EE CEO Olaf Swantee said:
“Our goal is to enhance the digital lives of everyone in the UK, and this major expansion of our superfast broadband service in one of the most rural and geographically challenging areas of the country is a big step towards that goal.

“There is a lot of work to do in 2014 to reach more people and businesses in rural areas, and investment-friendly government policies have an important role to play in supporting this, but today we have proven that 4G has the capability to connect this country’s unconnected, and EE intends to continue to be at the forefront of that.”

Rural economics – 4G vs. Fixed
4G presents a new opportunity to enable superfast mobile broadband in areas where the provision of fixed services has been largely ruled out due to economic challenges.

The Northern Fells Broadband Group estimated that the cost of delivering superfast broadband to this area of Cumbria using fibre would be around £10m. The cost of delivering superfast broadband wirelessly using 4G is approximately 10% of this.

At the Cumbria network launch event taking place today in St John’s in the Vale, Olaf Swantee will highlight how 4G makes connecting rural Britain a possibility, and will detail some fundamental policy  considerations necessary to improve rural coverage in the final 10%:
· Reduction of the proposed spectrum Annual Licence Fees, currently set to increase for EE by £82m per year – the cost of delivering superfast broadband to an area the size of Wales
· Re-balancing of Government’s broadband funding to increase support for  wireless technologies for rural communities, rather than maintaining focus on fixed infrastructure
· Broad reform of the Electronic Communications Code to reflect the importance of mobile to users, and the challenges that mobile operators face in maintaining and upgrading networks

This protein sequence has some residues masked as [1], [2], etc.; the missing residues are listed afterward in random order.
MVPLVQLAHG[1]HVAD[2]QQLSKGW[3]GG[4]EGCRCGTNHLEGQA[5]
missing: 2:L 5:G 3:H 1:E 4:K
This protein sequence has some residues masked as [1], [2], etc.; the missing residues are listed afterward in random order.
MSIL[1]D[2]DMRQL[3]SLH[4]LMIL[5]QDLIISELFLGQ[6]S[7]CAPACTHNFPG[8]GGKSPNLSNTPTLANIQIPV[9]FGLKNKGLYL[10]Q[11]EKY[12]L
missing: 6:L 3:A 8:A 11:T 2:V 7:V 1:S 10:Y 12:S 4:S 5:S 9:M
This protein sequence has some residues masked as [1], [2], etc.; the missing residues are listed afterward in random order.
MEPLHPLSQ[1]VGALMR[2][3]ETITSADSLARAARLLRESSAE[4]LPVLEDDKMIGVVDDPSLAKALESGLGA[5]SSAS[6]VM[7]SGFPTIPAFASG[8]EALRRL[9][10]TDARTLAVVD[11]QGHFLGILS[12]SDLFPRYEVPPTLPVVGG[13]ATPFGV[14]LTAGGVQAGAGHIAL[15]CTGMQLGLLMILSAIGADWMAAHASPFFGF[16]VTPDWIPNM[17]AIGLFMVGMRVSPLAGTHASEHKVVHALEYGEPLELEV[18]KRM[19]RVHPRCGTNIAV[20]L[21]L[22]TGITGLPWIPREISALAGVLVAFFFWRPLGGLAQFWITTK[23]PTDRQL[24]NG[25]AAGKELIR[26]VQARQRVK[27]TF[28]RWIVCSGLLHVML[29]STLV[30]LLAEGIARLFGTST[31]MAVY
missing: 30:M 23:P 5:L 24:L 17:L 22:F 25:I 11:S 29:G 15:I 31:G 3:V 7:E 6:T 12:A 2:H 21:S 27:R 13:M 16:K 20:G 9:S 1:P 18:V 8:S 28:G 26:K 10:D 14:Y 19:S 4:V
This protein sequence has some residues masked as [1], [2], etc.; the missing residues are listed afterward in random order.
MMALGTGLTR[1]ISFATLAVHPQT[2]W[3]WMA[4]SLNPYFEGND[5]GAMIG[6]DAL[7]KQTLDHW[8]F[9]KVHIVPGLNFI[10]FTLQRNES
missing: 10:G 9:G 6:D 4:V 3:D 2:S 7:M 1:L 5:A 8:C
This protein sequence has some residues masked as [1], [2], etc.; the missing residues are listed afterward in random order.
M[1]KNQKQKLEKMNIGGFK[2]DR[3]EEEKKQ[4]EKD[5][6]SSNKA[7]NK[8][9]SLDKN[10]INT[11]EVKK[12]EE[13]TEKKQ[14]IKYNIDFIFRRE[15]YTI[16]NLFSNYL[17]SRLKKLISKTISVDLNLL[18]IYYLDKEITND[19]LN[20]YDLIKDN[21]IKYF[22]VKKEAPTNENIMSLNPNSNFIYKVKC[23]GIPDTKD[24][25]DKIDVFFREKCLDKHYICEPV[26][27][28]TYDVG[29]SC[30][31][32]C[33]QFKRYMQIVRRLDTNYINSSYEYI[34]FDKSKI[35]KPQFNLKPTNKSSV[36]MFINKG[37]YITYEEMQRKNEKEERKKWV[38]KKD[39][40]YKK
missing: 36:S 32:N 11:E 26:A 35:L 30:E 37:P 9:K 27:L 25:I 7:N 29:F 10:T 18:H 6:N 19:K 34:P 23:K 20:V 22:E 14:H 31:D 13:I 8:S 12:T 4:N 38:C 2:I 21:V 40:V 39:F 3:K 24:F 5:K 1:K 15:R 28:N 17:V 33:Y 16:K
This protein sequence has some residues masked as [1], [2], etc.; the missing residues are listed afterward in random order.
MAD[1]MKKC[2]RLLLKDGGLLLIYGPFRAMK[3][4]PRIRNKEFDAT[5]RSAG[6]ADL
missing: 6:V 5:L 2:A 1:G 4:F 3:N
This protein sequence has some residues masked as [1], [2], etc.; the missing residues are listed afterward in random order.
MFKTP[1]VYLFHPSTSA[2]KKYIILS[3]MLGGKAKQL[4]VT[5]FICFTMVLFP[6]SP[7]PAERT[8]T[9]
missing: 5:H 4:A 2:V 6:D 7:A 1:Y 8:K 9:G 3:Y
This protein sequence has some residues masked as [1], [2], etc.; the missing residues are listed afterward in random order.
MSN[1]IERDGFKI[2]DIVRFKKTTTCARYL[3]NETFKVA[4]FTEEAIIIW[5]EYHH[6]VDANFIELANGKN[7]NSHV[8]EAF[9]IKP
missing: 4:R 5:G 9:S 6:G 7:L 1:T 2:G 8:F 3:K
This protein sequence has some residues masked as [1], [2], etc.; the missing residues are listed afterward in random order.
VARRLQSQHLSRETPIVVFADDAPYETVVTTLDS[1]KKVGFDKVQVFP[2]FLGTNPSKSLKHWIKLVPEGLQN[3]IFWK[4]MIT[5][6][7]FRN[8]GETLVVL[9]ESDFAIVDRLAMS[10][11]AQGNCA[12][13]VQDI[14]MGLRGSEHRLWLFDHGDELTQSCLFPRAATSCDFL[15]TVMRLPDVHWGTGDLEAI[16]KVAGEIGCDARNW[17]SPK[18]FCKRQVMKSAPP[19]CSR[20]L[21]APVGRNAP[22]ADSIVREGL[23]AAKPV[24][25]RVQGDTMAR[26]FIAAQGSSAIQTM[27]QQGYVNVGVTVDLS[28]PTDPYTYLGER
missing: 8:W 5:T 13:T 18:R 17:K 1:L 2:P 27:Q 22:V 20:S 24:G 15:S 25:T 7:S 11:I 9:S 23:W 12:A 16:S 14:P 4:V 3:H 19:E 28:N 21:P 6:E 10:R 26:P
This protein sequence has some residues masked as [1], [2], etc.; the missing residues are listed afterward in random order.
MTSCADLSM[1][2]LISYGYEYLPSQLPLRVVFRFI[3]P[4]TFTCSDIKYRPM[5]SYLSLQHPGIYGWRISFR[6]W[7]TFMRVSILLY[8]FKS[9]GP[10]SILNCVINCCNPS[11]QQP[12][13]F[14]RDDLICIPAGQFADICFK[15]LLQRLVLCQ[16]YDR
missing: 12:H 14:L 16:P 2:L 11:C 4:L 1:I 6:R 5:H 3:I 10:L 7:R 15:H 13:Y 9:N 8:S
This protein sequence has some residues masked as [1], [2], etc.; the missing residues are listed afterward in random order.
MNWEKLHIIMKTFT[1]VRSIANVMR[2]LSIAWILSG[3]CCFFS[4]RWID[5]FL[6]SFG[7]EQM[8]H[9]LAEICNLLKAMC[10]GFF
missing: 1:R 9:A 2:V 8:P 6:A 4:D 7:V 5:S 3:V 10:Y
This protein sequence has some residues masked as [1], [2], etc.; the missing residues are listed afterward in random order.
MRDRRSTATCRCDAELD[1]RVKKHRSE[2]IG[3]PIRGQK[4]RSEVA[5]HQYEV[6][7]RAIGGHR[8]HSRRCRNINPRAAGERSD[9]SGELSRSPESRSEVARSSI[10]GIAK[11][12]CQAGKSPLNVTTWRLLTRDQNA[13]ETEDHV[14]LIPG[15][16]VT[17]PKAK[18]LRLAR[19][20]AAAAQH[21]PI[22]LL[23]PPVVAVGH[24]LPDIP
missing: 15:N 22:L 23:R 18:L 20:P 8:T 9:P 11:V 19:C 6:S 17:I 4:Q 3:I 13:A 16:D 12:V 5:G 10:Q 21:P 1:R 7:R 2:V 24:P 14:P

Future plans for superfast rural 4G mobile broadband
EE plans to roll out 4G across the rest of Cumbria (approximately another 100 square miles) by March 2014. By summer, EE also plans to bring 4G to Bodmin Moor in the South West of England, an area that has never been serviced with superfast broadband.

A year into the launch of its 4G network, EE already has 1.2million 4G customers, and a 4G network that covers approximately 60% of the population. As announced in October, the UK’s first 4G network is now also live in Carlisle, in north Cumbria – one of 131 towns and cities covered by the superfast mobile network.

EE’s  4GEE plans are available from £18.99 per month and offer data bundles up to 50GB. Last week, EE launched the world’s fastest mobile network in London’s Tech City, offering theoretical maximum speeds of 300Mbps. 4G from EE is being rolled out to meet the digital needs of all types of users, everywhere in the UK.

For more information, please visit ee.co.uk.

 

Reader comments

EE 4G LTE network extends into rural Cumbria

14 Comments

Most things US related are pointless to us in the UK. we have the decency to be able to live alongside it quietly!